Daylight Savings was on Sunday and it got me thinking about saving time. In honor of Sunday, here are three easy things you can do to save time while doing online organizing.
For most advocacy organizations, the easiest way to build an email list is by running a popular petition campaign. Most of the time these are rapid response campaigns that involve jumping on the news or a hot topic.
Is your organization setup to take advantage of these kinds of opportunities? This post guides you through the process of developing a rapid response action plan.
The dirty little secret is that a lot of online advocacy doesn’t necessarily accomplish anything offline AND it isn’t growing your list either. So how DO you make your action more effective? Here are some online advocacy best practices to follow.
What makes people click a link on Facebook? The Huffington Post, Upworthy, and other publications that have mastered the art of using a social media curiosity gap to encourage clicks to their content.
You may want to apply this strategy for Facebook headlines, but there is at least one case where a curiosity gap will do more harm than good.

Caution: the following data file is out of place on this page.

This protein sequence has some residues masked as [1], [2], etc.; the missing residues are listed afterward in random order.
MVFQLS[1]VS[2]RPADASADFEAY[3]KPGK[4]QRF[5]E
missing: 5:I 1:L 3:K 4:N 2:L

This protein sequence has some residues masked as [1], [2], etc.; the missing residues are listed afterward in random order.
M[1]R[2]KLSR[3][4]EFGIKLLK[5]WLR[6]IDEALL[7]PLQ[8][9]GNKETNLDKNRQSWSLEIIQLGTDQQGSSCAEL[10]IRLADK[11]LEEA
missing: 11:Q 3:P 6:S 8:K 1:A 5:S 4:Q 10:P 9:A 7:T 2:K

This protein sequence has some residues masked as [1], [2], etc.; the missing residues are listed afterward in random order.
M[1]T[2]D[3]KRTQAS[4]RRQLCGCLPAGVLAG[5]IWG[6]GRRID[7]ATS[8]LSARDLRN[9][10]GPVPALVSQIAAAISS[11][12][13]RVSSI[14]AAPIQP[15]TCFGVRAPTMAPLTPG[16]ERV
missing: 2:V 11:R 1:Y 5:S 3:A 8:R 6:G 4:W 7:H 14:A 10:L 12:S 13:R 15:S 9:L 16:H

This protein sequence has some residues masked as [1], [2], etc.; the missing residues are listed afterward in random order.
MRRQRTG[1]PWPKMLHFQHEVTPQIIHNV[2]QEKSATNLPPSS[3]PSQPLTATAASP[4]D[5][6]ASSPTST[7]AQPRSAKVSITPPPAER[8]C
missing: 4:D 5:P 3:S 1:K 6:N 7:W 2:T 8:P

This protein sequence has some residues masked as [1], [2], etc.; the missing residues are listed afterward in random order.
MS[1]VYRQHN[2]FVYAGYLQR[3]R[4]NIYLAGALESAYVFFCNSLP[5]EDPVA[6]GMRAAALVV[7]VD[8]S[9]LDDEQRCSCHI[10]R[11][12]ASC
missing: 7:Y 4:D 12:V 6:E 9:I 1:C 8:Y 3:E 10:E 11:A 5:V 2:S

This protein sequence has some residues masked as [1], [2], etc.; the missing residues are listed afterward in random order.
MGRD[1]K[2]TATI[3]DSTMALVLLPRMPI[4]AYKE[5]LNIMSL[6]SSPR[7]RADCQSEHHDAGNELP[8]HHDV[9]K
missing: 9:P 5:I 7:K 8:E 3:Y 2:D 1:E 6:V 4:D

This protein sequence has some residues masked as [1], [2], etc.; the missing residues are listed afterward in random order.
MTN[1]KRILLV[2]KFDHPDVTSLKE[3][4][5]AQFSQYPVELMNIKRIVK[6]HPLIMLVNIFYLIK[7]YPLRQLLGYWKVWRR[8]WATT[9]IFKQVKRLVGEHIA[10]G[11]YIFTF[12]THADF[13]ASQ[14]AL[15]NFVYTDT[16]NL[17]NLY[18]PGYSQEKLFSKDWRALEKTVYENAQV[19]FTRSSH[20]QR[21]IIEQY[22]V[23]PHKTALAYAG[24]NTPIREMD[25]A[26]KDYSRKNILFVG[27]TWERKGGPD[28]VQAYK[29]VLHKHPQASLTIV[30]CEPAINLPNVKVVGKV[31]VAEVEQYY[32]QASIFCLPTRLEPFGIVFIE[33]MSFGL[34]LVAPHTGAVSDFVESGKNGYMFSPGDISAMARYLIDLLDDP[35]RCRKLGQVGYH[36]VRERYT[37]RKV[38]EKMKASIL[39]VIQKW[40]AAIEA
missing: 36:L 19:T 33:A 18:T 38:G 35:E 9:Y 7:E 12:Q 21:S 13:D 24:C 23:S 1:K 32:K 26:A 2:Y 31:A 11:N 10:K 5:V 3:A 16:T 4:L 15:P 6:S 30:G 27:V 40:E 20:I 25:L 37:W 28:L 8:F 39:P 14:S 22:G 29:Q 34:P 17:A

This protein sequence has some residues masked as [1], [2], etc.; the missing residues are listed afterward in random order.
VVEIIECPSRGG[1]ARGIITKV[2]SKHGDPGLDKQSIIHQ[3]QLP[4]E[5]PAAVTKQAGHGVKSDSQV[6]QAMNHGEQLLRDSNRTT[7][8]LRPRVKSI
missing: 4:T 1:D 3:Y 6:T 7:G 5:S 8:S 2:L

In case you haven’t seen it, Greenpeace is running a pretty cool campaign that any organization could replicate. This post breaks down Arcticready.com and details how your organization can run a similar campaign.
Text messaging is already the de facto way our society communicates. Since people are already communicating with each other over text, shouldn’t that be how you’re reaching them too? More and more groups are realizing that a mobile campaign can be a simple and effective way to build a list of supporters and reach them with targeted, relevant information.
In this post, I’ll step through why a mobile campaign is an important part of your outreach strategy.